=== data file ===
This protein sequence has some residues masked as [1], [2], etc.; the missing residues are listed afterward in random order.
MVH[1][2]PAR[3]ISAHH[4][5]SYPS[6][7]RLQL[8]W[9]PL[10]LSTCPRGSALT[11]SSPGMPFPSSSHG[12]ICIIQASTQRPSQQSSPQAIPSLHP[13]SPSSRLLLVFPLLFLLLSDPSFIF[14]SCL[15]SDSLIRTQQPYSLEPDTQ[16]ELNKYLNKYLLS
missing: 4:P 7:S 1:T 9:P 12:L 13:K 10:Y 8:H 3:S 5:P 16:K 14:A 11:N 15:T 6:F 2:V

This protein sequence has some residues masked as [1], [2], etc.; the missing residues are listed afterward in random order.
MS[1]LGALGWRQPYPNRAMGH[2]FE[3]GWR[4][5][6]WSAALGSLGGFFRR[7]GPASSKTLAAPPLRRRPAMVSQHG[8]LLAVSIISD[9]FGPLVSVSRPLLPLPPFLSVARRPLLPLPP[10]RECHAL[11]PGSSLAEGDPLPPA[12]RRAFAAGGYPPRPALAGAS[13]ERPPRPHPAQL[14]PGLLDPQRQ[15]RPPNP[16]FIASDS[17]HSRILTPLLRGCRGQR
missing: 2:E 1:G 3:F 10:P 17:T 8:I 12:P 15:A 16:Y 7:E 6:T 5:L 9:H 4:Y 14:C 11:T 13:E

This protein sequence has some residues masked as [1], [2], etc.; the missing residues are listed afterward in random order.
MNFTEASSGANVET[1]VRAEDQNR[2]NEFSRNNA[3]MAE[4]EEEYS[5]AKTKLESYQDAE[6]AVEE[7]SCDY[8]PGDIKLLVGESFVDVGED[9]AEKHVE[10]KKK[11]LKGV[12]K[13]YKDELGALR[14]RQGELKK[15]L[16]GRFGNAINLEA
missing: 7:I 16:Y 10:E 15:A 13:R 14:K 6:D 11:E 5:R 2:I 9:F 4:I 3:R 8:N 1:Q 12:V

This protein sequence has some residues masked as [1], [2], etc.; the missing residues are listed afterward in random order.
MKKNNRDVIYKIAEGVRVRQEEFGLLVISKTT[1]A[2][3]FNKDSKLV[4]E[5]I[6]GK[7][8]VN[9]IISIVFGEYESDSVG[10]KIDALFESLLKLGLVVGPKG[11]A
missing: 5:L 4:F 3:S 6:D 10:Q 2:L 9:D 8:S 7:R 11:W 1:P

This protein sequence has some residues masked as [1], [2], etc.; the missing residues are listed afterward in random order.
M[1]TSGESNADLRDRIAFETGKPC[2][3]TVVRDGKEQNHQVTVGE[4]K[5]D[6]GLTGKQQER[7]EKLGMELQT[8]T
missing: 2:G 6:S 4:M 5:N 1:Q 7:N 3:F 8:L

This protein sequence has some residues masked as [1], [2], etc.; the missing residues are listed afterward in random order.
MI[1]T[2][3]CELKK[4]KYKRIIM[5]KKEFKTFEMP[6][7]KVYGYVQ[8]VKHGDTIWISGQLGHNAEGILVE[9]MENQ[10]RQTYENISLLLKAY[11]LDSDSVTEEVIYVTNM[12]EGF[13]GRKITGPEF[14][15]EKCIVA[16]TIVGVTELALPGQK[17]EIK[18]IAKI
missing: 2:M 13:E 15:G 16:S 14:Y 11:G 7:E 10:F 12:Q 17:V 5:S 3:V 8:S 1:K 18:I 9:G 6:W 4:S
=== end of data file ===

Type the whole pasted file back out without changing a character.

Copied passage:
This protein sequence has some residues masked as [1], [2], etc.; the missing residues are listed afterward in random order.
MVH[1][2]PAR[3]ISAHH[4][5]SYPS[6][7]RLQL[8]W[9]PL[10]LSTCPRGSALT[11]SSPGMPFPSSSHG[12]ICIIQASTQRPSQQSSPQAIPSLHP[13]SPSSRLLLVFPLLFLLLSDPSFIF[14]SCL[15]SDSLIRTQQPYSLEPDTQ[16]ELNKYLNKYLLS
missing: 4:P 7:S 1:T 9:P 12:L 13:K 10:Y 8:H 3:S 5:P 16:K 14:A 11:N 15:T 6:F 2:V

This protein sequence has some residues masked as [1], [2], etc.; the missing residues are listed afterward in random order.
MS[1]LGALGWRQPYPNRAMGH[2]FE[3]GWR[4][5][6]WSAALGSLGGFFRR[7]GPASSKTLAAPPLRRRPAMVSQHG[8]LLAVSIISD[9]FGPLVSVSRPLLPLPPFLSVARRPLLPLPP[10]RECHAL[11]PGSSLAEGDPLPPA[12]RRAFAAGGYPPRPALAGAS[13]ERPPRPHPAQL[14]PGLLDPQRQ[15]RPPNP[16]FIASDS[17]HSRILTPLLRGCRGQR
missing: 2:E 1:G 3:F 10:P 17:T 8:I 12:P 15:A 16:Y 7:E 6:T 5:L 9:H 4:Y 14:C 11:T 13:E

This protein sequence has some residues masked as [1], [2], etc.; the missing residues are listed afterward in random order.
MNFTEASSGANVET[1]VRAEDQNR[2]NEFSRNNA[3]MAE[4]EEEYS[5]AKTKLESYQDAE[6]AVEE[7]SCDY[8]PGDIKLLVGESFVDVGED[9]AEKHVE[10]KKK[11]LKGV[12]K[13]YKDELGALR[14]RQGELKK[15]L[16]GRFGNAINLEA
missing: 7:I 16:Y 10:E 15:A 13:R 14:K 6:D 11:E 5:R 2:I 9:F 4:I 3:R 8:N 1:Q 12:V

This protein sequence has some residues masked as [1], [2], etc.; the missing residues are listed afterward in random order.
MKKNNRDVIYKIAEGVRVRQEEFGLLVISKTT[1]A[2][3]FNKDSKLV[4]E[5]I[6]GK[7][8]VN[9]IISIVFGEYESDSVG[10]KIDALFESLLKLGLVVGPKG[11]A
missing: 5:L 4:F 3:S 6:D 10:Q 2:L 9:D 8:S 7:R 11:W 1:P

This protein sequence has some residues masked as [1], [2], etc.; the missing residues are listed afterward in random order.
M[1]TSGESNADLRDRIAFETGKPC[2][3]TVVRDGKEQNHQVTVGE[4]K[5]D[6]GLTGKQQER[7]EKLGMELQT[8]T
missing: 2:G 6:S 4:M 5:N 1:Q 7:N 3:F 8:L

This protein sequence has some residues masked as [1], [2], etc.; the missing residues are listed afterward in random order.
MI[1]T[2][3]CELKK[4]KYKRIIM[5]KKEFKTFEMP[6][7]KVYGYVQ[8]VKHGDTIWISGQLGHNAEGILVE[9]MENQ[10]RQTYENISLLLKAY[11]LDSDSVTEEVIYVTNM[12]EGF[13]GRKITGPEF[14][15]EKCIVA[16]TIVGVTELALPGQK[17]EIK[18]IAKI
missing: 2:M 13:E 15:G 16:S 14:Y 11:G 7:E 10:F 12:Q 17:V 5:S 3:V 8:S 1:K 18:I 9:G 6:W 4:S